Attacking Display of the Weekend: Rafa Benitez Unlocks Chelsea's David Luiz

Sam TigheWorld Football Tactics Lead WriterDecember 23, 2012

LEEDS, ENGLAND - DECEMBER 19:  Chelsea Manager Rafael Benitez reacts during the Capital One Cup Quarter-Final match between Leeds United and Chelsea at Elland Road on December 19, 2012 in Leeds, England.  (Photo by Clive Brunskill/Getty Images)
Clive Brunskill/Getty Images

Chelsea put on a show for 40-odd thousand fans lucky enough to make their way down to Stamford Bridge on Sunday.

The club scored eight goals against a hapless Aston Villa defence, with seven different scorers gracing the sheet. Among those were David Luiz, Fernando Torres and Eden Hazard.

What did Rafa Benitez do to conquer Paul Lambert's charges?


Formations, shapes

Chelsea lined up in their familiar 4-2-3-1 formation, but Luiz was found in midfield, like he was against Monterrey alongside Frank Lampard.

Branislav Ivanovic came inside to match up against Christian Benteke, while Villa continued with their 3-5-2 formation.


David Luiz the enforcer

When it became clear that Luiz was lining up in midfield, Benitez won a few more fans. Spectators have been calling for the Brazilian's insertion in the middle of the park for months and their wishes were finally respected.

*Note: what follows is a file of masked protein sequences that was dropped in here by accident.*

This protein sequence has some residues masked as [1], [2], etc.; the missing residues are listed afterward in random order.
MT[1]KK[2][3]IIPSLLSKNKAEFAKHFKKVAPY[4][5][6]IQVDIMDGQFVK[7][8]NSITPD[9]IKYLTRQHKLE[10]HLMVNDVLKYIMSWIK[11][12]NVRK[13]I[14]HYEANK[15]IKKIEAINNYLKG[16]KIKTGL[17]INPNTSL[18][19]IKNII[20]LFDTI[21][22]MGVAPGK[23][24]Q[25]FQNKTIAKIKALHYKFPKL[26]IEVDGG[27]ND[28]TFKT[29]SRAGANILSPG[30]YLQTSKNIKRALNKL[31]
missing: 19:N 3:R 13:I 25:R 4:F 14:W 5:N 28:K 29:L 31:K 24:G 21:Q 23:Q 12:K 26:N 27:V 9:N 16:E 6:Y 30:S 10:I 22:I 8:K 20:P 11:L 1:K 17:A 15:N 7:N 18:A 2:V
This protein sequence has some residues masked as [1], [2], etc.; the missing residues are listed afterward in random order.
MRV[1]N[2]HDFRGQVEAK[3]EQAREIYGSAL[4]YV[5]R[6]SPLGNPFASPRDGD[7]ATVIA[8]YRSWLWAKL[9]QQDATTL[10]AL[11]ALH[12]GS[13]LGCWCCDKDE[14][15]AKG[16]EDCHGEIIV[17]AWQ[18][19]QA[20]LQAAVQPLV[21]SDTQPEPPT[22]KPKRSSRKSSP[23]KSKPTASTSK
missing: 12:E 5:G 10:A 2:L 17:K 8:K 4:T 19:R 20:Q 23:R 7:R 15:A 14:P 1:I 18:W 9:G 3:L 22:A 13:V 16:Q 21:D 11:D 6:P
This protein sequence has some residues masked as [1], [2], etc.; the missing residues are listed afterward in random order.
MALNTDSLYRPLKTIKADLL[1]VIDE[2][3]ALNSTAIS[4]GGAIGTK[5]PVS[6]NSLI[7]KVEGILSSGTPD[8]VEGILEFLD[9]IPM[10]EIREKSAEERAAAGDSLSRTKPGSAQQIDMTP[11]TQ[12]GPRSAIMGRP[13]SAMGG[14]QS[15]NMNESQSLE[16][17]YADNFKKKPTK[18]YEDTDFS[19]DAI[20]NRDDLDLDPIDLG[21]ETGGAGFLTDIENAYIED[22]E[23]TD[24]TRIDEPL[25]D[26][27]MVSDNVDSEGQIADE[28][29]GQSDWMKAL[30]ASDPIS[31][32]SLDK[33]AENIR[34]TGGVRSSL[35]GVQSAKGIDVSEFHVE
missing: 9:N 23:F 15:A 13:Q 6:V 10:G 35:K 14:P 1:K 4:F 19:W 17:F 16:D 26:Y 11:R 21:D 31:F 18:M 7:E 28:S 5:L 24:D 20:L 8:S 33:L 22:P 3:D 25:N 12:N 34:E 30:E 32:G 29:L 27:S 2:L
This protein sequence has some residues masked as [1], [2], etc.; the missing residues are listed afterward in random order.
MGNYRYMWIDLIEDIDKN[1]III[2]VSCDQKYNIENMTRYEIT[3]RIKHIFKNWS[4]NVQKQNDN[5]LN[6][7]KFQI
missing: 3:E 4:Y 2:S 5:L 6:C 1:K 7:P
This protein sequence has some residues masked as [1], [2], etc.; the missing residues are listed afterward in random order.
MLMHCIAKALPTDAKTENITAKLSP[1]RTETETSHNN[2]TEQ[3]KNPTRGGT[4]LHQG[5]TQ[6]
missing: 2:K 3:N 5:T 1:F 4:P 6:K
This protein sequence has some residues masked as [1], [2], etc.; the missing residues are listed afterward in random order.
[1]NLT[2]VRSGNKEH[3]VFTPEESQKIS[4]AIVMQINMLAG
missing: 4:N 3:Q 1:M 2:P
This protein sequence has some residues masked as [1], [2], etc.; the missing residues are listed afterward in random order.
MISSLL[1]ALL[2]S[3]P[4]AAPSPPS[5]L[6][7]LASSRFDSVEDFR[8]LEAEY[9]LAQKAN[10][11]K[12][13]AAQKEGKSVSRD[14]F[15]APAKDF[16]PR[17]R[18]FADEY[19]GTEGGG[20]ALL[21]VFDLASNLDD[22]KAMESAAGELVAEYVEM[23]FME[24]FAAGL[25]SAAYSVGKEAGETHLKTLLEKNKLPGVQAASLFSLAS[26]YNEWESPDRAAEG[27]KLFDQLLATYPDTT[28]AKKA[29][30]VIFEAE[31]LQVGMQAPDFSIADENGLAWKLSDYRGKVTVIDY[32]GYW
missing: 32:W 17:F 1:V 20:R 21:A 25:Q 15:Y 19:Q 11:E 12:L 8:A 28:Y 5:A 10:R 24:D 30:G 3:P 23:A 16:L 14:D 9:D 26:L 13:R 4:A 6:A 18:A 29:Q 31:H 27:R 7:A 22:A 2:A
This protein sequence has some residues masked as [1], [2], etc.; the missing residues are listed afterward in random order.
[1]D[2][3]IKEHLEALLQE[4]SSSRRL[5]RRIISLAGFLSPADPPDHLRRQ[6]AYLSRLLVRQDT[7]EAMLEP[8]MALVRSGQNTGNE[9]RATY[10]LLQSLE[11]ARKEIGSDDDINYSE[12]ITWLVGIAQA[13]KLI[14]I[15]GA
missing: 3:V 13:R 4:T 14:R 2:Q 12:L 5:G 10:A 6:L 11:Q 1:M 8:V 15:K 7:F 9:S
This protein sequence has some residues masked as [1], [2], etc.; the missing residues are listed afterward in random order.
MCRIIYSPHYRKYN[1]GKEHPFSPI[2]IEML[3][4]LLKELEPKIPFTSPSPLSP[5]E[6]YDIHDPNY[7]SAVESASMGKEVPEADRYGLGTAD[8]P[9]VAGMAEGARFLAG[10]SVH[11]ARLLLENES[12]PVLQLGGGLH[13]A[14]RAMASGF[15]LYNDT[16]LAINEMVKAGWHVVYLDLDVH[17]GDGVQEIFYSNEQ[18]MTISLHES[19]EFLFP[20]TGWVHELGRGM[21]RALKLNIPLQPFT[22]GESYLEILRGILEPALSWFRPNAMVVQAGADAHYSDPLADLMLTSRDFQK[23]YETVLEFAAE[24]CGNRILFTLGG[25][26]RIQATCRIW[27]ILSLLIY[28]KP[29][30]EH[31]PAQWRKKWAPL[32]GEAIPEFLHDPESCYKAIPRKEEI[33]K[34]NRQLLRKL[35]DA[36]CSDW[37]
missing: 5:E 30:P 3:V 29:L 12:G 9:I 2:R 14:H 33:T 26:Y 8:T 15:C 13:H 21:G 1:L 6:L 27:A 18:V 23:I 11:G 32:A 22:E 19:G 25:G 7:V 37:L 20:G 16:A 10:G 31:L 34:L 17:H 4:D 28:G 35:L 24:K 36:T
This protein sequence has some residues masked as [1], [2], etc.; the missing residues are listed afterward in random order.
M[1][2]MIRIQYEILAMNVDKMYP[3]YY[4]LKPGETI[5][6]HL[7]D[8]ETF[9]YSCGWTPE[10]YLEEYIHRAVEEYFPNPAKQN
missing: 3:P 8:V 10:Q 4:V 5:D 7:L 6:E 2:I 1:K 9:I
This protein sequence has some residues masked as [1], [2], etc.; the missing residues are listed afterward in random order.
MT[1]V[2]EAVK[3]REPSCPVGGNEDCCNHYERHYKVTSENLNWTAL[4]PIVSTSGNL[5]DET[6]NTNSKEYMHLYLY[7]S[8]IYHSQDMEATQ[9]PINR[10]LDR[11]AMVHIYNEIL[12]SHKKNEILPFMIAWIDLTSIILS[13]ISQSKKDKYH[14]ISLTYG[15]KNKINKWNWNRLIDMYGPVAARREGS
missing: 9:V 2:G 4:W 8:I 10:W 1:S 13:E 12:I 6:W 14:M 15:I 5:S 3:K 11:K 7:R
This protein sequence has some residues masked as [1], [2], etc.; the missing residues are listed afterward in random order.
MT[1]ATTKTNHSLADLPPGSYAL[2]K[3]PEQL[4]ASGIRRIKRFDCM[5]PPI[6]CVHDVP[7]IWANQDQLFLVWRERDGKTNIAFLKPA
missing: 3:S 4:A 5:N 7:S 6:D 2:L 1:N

Luiz has all the attributes to play in this role and he absolutely rocked it. His physical nature allowed him to get the better of Ashley Westwood, Brett Holman and Barry Bannan with ease and from there he dominated the centre.

He moved up and down with confidence, made interceptions and initiated attacks.

For the first time in a long, long time, Chelsea looked like a team as opposed to a defensive six and an attacking four. It was all Luiz's doing.

Being able to control the midfield and dictate proceedings allowed Chelsea's key attacking outlets into the game more and more often. The more you get the ball to Eden Hazard and Juan Mata, the more damage you can do.

The damage, in this case, is eight goals—a far cry from the counterattacking, defensive football the Blues played on the opening day at Wigan Athletic.


Everyone picks on Eric Lichaj

The way to beat Aston Villa is to use the right-hand side.

With right-sided player Lichaj deputising on the left, he is recognised as the clear weak link in the team.

Benitez saw this and used some ferocious attacking tools to open it up.

We saw Victor Moses and Cesar Azpilicueta bomb down the right-hand side and isolate Lichaj to overpower him and create opportunities.

Eventually, Nathan Baker, playing as the left-sided central defender, was drawn into an almost permanent supporting role, shifting Villa's entire formation around.

It was no consequence, then, to see Hazard find a little more room to manoeuvre around Matthew Lowton on the opposite flank.



A classic but beautiful tactical victory for Benitez as he worked and probed at Lambert's weaknesses.

It started with winning the midfield battle using Luiz, then moved into working the right side with Azpilicueta and Moses.

That opened things up for everyone else, with Hazard and Lampard the main benefactors.